The Gift of Grace

If you are looking for a last-minute Christmas gift,  I would encourage you to consider giving something we all want, need, and desire but are reluctant to award to others:  grace.  

To say our society is currently wrestling with significant issues is an understatement.  We are enveloped in political turmoil,  wrestling with a pandemic, and dealing with a linked economic crisis.  We are also grappling with significant racial strife in our nation. I think many Americans believed great strides have been made in eliminating racism and discrimination, but 2020 has been a painful reminder that we have a long way to go. It’s been a tough year, and unfortunately, we have never been more divided.  Anyone that has ever paddled a canoe knows firsthand you have to paddle in the same direction or you will go in circles.  Right now the entire nation has vertigo.  

But this really isn’t about the logistics of problem-solving.  It’s much bigger than that.  My real concern is the anger and vitriol that permeates our culture. Most of us want to win arguments and prove our beliefs superior,  but rarely is there a single, correct answer to any issue (trust me, I’m right about this.) I so resent this fact but it’s true.  I’ll never understand how anyone can prefer Pepsi over Coca-Cola or cheer for the Cubs over the Cardinals.  In my world, both of these are tantamount to blasphemy but in reality, neither are wrong.  They are preferences, and we shouldn’t harbor hatred in our hearts because of differing opinions.  My experiences have taught me that people are incredibly complex.  We all have unique identities shaped by our life experiences.  Holistically, we tend to dwell on our differences and rarely focus on our commonalities.  

And this directly contradicts the spirit of the holiday season because Christmas is really a love story.  I’m the last person to preach at others because I’ve often seen religion wielded as a weapon.  At times it fosters judgment and tribalism, and that’s a shame because to practice Christianity is to accept others and embrace love.  Often we equate success with power and strength, but Christmas is the antithesis of this narrative.  A baby, man in its most fragile state, was born in a most inauspicious and humble setting, a simple manger.  The greatest gift the world will ever receive arrived humbly, and with little fanfare.  It was a gift of pure, unadulterated love.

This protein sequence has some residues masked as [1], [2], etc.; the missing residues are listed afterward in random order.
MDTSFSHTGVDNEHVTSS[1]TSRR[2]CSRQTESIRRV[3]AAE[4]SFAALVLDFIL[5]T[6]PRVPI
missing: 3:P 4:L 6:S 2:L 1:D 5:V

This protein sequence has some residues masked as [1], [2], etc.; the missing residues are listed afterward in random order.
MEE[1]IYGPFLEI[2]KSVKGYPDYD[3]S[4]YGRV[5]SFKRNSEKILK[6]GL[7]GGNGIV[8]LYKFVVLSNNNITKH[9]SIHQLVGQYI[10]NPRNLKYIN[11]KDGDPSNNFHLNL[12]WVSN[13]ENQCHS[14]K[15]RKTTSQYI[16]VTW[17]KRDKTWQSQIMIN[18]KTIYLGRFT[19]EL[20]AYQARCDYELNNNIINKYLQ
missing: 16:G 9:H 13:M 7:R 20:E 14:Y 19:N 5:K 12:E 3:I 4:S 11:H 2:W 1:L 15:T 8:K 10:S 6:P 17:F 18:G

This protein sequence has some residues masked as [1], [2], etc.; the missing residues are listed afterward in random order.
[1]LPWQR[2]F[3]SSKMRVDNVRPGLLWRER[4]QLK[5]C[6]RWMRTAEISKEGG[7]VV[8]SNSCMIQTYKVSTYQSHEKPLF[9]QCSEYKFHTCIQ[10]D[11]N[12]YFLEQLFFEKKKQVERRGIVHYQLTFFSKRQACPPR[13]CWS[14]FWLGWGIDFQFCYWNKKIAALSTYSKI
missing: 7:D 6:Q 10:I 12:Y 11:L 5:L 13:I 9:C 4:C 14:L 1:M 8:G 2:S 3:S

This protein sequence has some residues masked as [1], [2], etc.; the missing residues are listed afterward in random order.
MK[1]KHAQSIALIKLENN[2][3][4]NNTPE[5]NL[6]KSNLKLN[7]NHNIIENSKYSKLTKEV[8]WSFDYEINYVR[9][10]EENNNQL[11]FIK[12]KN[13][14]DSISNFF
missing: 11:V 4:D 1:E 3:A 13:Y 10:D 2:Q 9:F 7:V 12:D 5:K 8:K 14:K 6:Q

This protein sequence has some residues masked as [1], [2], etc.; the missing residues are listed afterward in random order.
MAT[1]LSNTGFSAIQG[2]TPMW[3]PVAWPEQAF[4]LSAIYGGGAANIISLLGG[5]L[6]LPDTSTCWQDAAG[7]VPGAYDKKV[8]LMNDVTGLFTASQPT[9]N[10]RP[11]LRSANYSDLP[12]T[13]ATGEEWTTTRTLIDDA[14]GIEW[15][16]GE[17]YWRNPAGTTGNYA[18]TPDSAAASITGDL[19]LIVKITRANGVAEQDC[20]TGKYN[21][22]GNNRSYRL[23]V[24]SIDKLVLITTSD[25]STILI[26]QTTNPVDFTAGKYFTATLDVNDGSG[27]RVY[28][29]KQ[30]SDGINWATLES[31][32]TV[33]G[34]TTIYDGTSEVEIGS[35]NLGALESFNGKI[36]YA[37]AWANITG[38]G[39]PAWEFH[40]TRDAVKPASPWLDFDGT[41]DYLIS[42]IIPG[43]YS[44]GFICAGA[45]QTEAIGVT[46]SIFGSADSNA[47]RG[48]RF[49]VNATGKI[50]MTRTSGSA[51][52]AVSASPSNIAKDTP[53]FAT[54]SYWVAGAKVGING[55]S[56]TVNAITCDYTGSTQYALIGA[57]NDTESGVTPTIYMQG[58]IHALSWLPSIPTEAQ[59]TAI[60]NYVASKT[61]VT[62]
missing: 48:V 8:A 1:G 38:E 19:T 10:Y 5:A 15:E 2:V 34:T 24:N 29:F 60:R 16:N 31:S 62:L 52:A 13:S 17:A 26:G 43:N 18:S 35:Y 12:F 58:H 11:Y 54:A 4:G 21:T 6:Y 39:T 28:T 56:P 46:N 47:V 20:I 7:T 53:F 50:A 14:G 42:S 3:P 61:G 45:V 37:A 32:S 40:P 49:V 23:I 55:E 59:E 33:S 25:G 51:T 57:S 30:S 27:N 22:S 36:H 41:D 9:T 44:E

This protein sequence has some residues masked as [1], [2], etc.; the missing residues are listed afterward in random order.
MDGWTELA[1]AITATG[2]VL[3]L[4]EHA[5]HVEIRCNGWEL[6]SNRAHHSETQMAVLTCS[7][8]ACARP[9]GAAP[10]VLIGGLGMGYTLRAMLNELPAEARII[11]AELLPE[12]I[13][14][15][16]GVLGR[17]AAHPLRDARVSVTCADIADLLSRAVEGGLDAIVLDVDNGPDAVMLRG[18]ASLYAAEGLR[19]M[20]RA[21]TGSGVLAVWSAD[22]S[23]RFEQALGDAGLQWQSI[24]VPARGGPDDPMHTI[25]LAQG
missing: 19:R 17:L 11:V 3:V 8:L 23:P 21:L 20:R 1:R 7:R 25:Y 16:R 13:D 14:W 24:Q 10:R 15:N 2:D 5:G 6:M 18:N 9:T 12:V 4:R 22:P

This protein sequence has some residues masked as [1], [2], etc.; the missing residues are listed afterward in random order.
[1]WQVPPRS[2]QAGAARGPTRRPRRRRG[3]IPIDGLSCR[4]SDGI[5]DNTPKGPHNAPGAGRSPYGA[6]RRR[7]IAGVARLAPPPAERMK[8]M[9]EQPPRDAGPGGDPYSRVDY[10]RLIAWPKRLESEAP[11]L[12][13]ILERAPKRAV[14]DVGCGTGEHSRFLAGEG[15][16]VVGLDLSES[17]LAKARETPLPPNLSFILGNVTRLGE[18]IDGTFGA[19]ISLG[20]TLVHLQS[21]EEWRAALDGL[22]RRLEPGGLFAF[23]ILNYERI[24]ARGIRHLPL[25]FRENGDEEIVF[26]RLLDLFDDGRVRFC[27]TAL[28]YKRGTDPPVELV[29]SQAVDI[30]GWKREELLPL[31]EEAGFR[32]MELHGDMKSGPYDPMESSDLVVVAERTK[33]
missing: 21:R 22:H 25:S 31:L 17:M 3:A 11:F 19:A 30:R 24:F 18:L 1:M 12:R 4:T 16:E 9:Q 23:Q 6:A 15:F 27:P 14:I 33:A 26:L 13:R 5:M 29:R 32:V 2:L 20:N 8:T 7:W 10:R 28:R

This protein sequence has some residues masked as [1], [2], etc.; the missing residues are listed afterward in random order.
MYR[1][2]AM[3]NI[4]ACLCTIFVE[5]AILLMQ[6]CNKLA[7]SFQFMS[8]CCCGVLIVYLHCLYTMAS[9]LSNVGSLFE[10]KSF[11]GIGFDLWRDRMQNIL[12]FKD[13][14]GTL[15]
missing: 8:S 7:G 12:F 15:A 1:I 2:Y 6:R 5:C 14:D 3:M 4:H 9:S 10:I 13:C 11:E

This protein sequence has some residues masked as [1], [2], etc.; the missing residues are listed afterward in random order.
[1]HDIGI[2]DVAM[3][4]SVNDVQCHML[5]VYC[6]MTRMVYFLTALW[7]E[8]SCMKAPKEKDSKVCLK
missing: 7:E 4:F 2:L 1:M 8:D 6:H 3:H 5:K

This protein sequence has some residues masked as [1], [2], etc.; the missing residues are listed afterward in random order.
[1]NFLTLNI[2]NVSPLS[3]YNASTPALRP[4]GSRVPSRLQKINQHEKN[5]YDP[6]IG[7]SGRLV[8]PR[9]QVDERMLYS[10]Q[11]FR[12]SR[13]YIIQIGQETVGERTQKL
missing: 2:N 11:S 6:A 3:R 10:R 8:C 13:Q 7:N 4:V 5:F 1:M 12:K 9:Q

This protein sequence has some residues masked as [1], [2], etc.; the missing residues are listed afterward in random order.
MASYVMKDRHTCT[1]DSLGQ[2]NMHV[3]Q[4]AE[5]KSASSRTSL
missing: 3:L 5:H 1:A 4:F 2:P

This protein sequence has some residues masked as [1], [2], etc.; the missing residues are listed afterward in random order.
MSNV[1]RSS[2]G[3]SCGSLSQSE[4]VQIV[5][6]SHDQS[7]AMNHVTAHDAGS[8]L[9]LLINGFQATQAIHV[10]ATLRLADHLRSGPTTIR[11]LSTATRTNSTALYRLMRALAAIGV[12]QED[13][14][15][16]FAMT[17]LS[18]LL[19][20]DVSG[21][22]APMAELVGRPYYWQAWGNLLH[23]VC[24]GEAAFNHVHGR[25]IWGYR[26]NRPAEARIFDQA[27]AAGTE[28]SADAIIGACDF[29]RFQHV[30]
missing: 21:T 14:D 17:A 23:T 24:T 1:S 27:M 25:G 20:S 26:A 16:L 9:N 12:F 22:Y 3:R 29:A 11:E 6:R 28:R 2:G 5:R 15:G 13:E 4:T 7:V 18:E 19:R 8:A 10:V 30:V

Christmas is the celebration of love.  Jesus’ life shed a light in a dark world, and that light continues to shine in us.  In burns brightest when we are at our best:  loving and serving others.  Christ was once asked which of the commandments was most important.  He replied: 

You shall love the Lord your God with all your heart,

with all your soul,

with all your mind,

and with all your strength.

The second is this:

You shall love your neighbor as yourself.

There is no other commandment greater than these.”

Mark 12:28-34

As we close a year of struggle and despair, remember to embrace this season of hope.  All of us have eccentricities and no one is perfect, but we all are here for a reason.  We all have worth. To embrace your neighbor and spend time with those you love is the best gift you can ever give  It’s the continuation of the original Christmas gift, a perpetual gift; a bright light that continues to shine in a dark world.  Our society’s ills are not derived from love, but they can be solved by it.   Instead of seeking confrontation, embracing division, and insulating our opinions by marginalizing others, we should strive to listen, understand, and embrace those around us. What is under the tree is far less important than the people around it  

It is my hope that you will be a light for others in this new year. Like a “jelly of the month club”, it truly is the gift that keeps on giving.

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